Q: What's the deal with the Biology requirement (BIOL 121 or 344) for BA students? Is that really a pre-requisite?
No. It's a not a pre-requisite for admission into the Honours program. However, it is a requirement for graduation with a BA Honors degree. If a student hasn't completed one of those two Biology classes within their first two years, then they need to enroll (and successfully complete) one of those courses while in their Third or Fourth year.

Q: What if I'm transferring into UBC; will all the Honours slots be gone by the time my application is reviewed?
We have a later deadline for transfer students because we realize you cannot apply to the Honours program until you are officially accepted as a UBC student. Each year, several of the available 15 slots are held open until applications from transfer students are reviewed.

Q: Suppose I'm already a Third-year student and I'm not in Honours? Can I apply to do Honours just in my Fourth Year?
No. Sorry. Honours is a two-year program.

Q: What if I am willing to do an additional year of undergraduate study? Could I join the Honours program at the beginning of my Fourth year?
It is usually not worth an extra year in university just to get an Honours degree because the Psychology Department offers many additional ways of obtaining the research skills and experience to prepare students for graduate study. (See below for more information on this.) We have occasionally accepted a student who was planning a five-year degree, but it is a rare event.

Q: Suppose I'm doing the Faculty of Arts Co-op Program, and I'm not going to be on campus consistently for both my Third and Fourth years? Can I still do Honours?
Probably not. Sorry. Honours is a two-year program. A significant part of the Honours program requires conducing psychological research – and that typically means being physically on campus at UBC. Another significant part of the Honours program requires participation in two 6-credit Honours Seminars (which again requires your physical presence at UBC.) To successfully complete the Honours program, a student needs to physically be on campus from September through April, for 2 years.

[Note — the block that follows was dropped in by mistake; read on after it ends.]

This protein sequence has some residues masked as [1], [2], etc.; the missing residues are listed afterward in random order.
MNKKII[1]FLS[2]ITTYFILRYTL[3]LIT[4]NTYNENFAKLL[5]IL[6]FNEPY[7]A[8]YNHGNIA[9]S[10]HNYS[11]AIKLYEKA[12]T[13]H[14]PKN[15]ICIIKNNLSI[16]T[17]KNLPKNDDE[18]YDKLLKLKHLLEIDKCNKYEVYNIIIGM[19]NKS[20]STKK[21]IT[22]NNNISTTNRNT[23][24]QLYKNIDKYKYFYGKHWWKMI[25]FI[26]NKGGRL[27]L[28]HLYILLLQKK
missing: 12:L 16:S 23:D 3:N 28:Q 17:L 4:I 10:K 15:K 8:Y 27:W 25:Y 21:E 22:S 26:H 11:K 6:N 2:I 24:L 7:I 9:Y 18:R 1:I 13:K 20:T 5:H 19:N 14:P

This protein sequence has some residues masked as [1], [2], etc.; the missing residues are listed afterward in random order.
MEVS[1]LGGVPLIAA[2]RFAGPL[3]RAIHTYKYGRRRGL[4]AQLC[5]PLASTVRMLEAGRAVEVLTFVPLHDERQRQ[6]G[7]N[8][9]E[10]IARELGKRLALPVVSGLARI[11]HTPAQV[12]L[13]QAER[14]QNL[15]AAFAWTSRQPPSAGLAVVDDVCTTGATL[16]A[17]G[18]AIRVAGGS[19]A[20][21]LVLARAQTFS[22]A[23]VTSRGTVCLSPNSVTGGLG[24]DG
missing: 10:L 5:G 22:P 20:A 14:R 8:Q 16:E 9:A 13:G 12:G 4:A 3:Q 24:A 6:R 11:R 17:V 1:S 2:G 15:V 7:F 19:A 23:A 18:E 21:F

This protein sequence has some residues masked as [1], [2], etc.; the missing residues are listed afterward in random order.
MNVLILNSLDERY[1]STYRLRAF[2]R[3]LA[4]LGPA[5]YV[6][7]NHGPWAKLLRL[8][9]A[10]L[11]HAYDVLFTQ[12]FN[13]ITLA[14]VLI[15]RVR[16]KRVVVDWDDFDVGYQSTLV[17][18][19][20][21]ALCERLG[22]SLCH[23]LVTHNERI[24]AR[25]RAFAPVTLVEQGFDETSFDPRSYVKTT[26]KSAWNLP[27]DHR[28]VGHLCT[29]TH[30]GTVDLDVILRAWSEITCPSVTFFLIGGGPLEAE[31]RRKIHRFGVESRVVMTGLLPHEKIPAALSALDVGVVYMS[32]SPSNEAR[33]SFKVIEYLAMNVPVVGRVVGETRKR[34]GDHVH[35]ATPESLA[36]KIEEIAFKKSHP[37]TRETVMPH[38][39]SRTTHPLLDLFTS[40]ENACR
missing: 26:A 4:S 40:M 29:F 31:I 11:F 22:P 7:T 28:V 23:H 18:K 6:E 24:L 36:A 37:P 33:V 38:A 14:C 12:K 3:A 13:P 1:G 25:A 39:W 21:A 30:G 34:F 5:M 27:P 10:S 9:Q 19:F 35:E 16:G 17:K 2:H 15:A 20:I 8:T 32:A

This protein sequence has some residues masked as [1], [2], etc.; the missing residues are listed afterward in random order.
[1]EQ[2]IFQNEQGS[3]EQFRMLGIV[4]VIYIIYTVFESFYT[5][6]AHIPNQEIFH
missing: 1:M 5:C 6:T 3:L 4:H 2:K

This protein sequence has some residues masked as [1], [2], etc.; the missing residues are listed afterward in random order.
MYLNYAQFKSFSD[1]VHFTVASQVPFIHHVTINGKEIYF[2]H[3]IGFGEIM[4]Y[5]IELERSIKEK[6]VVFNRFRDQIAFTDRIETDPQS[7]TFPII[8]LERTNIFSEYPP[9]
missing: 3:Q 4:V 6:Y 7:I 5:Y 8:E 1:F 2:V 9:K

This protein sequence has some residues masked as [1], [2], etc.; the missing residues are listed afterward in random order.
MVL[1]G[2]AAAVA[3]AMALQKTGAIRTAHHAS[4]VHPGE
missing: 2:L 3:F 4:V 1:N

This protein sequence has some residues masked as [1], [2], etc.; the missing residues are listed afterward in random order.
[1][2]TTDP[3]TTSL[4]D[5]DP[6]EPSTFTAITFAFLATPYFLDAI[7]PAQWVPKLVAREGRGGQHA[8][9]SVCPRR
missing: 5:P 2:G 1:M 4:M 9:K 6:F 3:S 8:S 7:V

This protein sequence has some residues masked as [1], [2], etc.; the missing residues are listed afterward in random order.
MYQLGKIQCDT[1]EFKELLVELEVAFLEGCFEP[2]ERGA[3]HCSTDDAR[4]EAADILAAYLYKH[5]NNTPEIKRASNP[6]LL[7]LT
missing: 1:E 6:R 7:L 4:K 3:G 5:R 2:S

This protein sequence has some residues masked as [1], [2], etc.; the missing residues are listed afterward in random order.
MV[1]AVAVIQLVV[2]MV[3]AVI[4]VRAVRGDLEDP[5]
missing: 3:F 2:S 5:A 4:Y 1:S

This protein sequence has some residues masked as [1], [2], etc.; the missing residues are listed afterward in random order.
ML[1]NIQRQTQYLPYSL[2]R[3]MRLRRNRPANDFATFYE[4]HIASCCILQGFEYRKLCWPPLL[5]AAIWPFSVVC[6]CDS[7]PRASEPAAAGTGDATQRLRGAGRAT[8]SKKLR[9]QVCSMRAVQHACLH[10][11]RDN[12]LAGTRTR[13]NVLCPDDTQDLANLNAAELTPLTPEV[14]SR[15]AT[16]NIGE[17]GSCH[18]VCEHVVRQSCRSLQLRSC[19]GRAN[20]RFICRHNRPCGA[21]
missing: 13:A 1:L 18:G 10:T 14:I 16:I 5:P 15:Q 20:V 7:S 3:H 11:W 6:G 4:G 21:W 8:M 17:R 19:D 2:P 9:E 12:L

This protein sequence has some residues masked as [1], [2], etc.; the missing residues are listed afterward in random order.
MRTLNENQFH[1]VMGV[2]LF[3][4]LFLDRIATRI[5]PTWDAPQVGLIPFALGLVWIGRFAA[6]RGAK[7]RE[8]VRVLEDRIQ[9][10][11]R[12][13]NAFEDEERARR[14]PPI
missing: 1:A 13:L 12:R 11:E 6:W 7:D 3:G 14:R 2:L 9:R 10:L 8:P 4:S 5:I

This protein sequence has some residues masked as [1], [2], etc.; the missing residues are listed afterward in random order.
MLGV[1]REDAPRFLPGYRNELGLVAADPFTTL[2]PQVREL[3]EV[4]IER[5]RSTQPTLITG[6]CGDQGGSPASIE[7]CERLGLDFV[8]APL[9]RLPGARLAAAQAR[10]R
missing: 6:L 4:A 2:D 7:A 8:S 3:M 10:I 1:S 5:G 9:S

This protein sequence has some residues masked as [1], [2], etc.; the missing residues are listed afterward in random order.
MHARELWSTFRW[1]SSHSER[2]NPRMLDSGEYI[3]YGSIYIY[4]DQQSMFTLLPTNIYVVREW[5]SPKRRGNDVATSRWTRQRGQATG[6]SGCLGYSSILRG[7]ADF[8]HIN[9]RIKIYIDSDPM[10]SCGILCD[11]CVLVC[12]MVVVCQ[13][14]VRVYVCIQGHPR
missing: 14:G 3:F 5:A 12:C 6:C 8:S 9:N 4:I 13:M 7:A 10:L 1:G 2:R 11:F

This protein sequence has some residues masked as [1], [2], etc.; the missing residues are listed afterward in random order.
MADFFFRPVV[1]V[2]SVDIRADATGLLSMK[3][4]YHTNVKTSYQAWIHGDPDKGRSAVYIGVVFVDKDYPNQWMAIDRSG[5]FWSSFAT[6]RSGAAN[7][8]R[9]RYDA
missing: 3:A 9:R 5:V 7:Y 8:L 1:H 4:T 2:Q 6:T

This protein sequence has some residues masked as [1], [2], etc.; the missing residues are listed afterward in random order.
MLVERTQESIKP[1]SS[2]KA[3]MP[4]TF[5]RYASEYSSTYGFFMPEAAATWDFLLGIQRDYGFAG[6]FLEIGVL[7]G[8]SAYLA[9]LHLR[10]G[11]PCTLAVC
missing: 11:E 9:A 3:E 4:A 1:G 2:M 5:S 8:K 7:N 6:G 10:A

Q: I want to do Honours but I can't. (Or: I want to do Honours, but my application was turned down.) But I want to go to graduate school! What now?!
First of all, don't take it personally. The fact that our Honours program is a full two-year program means that not everyone who wants to do it can do it. And the fact that we admit only 15 new Honours students each year means that, regrettably, there are many talented students who seek admission but cannot be admitted to the program.

Second, do not be misled by the common perception that an "Honours" degree is absolutely essential for any student who wishes to go to graduate school. It simply isn't so. (No more than 15 UBC Psychology majors graduate with Honours each year, but many more than that apply successfully to graduate school.) Some graduate programs do explicitly state that only students with Honours degrees will be considered for graduate admission. But most universities observe no such exclusive rule. Many graduate programs explicitly state that they recommend that applicants have an Honours or equivalent degree. Words like "recommend" (rather than require) and "equivalent" provide graduate programs considerable latitude in evaluating the quality of a student's application based upon its actual merits (grade point average, GRE scores, research experience, etc.) rather than a simple label applied to the degree. So, while it's true that participation in our Honours program does provide students with the opportunity to become successful applicants to research-oriented graduate programs, these students will not be successful simply because they have an Honours degree. Rather, they will be successful because of the valuable research training and experience they attained while in the Honours program.

And so, please be aware that, in addition to our Honours program, the Psychology Department also provides other means of obtaining the kinds of intensive hands-on research experience that is valued by graduate programs in Psychology and related fields. For example, our department offers "Directed Studies" courses (PSYC 340, 348, 440, 448), which are designed specifically to give interested students an opportunity to do research under faculty supervision, and to earn course credit for doing so. While only a small handful of Psychology majors are admitted into the Honours program, a much larger number of Psychology majors receive similar kinds of hands-on research experience through their participation in Directed Studies. These students too receive excellent preparation for their applications to graduate programs in Psychology and related fields.
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a place of mind, The University of British Columbia

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